If it doesn't like something, it'll just poke it around and find something better to do, like take a leak on your car for example.
That type of behavior should never be tolerated, nor should it being fussy when it comes to mealtime.
However, it's important that you remember that they're just animals, which is why we're still needed when it comes to selecting a healthy dog diet for them - so be patient.
If you're still stumped as to how to make the transition run smoother, here's a tip that you could put to good use: start off slow with one type of food only.
You don't want to make the most common mistake the majority of pet owners do, which is basically doing the opposite (obviously).
With that said, a good protein source you may start off with would be chicken, as there has been positive feedback pinned to it, props to it being cheap and easy to obtain.
Be sure to include bones with plenty of meat on it, and continue the feeding the particular part (like a quarter leg) for a week or so.
This not only ensures a smoother conversion towards a natural dog diet, but cleans your pet's teeth at the same time as well.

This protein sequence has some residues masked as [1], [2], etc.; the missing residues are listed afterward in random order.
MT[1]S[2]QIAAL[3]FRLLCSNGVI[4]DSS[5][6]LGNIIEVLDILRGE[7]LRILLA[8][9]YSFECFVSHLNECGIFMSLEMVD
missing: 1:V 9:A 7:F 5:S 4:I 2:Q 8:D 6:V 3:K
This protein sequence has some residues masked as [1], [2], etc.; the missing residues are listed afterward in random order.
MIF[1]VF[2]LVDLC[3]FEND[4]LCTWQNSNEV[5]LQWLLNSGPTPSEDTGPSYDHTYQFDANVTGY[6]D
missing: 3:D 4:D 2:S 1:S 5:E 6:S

That in turn lessens the amount of bacteria building up in its mouth, therefore preventing the rise of other ailments, such as periodontal disease.
Also, another essential detail to take note of is to avoid mixing the raw meat with the usual commercial brands it's accustomed to eating.
The chemicals and preservatives found in the latter need to be taken out of the picture as soon as possible.
Moving forward, you don't have to start off with chicken.
A natural dog diet can always begin with beef or pork as its main protein source if you choose so, but most importantly, if your pooch prefers the two better.
As mentioned earlier, continue feeding him that one type of dog food for a week or until the appetite has improved and is finally accustomed to the given menu.
Never mix different raw meats during the first week: during this period, its digestive system is still sensitive and needs to make the proper adjustments beforehand.
Doing so will result to you bringing your pet outside frequently for dumps.
Next step is to add something new to the menu, such as a new source of protein or an organ like a heart or liver (yummy).
Again taking it slow is important, or you'll be having problems with the furry guy defecating uncontrollably all over the place.
Remember that consistently and gradually increasing the amounts of raw goods and then adding variety is key when it comes to an easy and not to mention safe shift to a natural dog diet.
It'll most definitely take time, but your efforts will be well rewarded in the end.